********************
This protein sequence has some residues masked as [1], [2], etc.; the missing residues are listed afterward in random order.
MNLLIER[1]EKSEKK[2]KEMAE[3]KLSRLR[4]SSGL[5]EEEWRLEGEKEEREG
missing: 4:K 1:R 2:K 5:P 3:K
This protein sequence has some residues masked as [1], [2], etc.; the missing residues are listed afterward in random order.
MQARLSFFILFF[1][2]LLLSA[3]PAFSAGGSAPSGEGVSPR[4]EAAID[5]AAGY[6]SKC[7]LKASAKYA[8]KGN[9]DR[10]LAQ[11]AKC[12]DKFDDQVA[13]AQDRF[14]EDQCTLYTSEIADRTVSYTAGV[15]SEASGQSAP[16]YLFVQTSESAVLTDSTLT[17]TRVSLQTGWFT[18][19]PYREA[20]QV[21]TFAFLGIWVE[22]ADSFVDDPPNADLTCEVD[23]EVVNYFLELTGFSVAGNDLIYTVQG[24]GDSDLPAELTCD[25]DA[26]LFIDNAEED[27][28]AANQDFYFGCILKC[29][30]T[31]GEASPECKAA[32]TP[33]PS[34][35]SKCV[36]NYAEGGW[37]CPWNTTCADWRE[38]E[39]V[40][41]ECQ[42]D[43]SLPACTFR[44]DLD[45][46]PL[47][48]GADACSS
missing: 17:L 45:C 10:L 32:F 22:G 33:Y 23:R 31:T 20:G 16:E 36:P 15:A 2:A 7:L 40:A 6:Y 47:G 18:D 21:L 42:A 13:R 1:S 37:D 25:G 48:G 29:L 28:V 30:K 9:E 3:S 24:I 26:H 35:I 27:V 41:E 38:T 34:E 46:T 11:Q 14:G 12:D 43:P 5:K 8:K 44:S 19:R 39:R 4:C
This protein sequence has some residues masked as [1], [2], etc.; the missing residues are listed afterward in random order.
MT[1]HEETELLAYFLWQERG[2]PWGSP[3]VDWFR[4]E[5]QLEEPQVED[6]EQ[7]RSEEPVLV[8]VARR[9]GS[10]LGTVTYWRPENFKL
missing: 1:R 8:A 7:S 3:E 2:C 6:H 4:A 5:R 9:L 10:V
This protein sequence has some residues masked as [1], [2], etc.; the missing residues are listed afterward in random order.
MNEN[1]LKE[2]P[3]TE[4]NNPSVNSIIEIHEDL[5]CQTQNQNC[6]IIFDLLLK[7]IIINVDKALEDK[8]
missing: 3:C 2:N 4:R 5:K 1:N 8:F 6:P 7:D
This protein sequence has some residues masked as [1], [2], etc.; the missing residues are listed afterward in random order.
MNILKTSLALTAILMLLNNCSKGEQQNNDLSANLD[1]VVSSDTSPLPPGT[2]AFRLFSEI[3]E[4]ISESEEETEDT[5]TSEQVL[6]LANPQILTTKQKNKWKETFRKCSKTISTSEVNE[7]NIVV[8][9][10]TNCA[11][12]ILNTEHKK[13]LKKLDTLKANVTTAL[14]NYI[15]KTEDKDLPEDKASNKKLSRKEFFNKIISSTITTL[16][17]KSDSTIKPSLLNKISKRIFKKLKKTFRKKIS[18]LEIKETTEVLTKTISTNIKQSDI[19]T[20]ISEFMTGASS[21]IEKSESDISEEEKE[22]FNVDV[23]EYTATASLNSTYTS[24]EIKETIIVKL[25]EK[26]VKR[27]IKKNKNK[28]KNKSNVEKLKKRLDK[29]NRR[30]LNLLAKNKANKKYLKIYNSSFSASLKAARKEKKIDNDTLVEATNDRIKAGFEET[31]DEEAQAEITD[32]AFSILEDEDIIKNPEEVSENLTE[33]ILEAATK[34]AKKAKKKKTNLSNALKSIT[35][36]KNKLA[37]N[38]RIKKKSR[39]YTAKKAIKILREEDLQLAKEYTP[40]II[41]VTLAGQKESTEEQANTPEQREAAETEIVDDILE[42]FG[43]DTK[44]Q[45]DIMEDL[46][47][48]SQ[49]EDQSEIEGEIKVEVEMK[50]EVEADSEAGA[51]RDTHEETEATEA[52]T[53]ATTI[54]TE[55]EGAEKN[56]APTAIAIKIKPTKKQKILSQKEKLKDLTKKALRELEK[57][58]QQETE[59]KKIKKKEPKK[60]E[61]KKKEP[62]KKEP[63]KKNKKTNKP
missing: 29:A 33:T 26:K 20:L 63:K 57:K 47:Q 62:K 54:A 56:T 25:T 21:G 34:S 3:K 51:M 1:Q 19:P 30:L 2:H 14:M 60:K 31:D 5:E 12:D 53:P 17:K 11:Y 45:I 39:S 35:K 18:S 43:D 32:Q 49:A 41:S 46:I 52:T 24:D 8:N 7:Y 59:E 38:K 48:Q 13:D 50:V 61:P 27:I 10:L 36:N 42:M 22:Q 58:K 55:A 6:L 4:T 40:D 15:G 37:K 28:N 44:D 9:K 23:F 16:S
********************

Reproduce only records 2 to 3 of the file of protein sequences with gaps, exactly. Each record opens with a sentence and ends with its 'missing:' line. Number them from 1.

This protein sequence has some residues masked as [1], [2], etc.; the missing residues are listed afterward in random order.
MQARLSFFILFF[1][2]LLLSA[3]PAFSAGGSAPSGEGVSPR[4]EAAID[5]AAGY[6]SKC[7]LKASAKYA[8]KGN[9]DR[10]LAQ[11]AKC[12]DKFDDQVA[13]AQDRF[14]EDQCTLYTSEIADRTVSYTAGV[15]SEASGQSAP[16]YLFVQTSESAVLTDSTLT[17]TRVSLQTGWFT[18][19]PYREA[20]QV[21]TFAFLGIWVE[22]ADSFVDDPPNADLTCEVD[23]EVVNYFLELTGFSVAGNDLIYTVQG[24]GDSDLPAELTCD[25]DA[26]LFIDNAEED[27][28]AANQDFYFGCILKC[29][30]T[31]GEASPECKAA[32]TP[33]PS[34][35]SKCV[36]NYAEGGW[37]CPWNTTCADWRE[38]E[39]V[40][41]ECQ[42]D[43]SLPACTFR[44]DLD[45][46]PL[47][48]GADACSS
missing: 17:L 45:C 10:L 32:F 22:G 33:Y 23:R 31:T 20:G 16:E 36:P 15:A 2:A 7:L 40:A 6:Y 47:G 18:D 21:L 42:A 13:R 1:S 37:D 25:G 48:G 29:L 28:V 30:K 9:E 3:S 24:I 26:H 35:I 27:V 41:E 38:T 34:E 46:T 11:Q 14:G 12:D 43:P 5:K 8:K 44:S 19:R 39:R 4:C
This protein sequence has some residues masked as [1], [2], etc.; the missing residues are listed afterward in random order.
MT[1]HEETELLAYFLWQERG[2]PWGSP[3]VDWFR[4]E[5]QLEEPQVED[6]EQ[7]RSEEPVLV[8]VARR[9]GS[10]LGTVTYWRPENFKL
missing: 1:R 8:A 7:S 3:E 2:C 6:H 4:A 5:R 9:L 10:V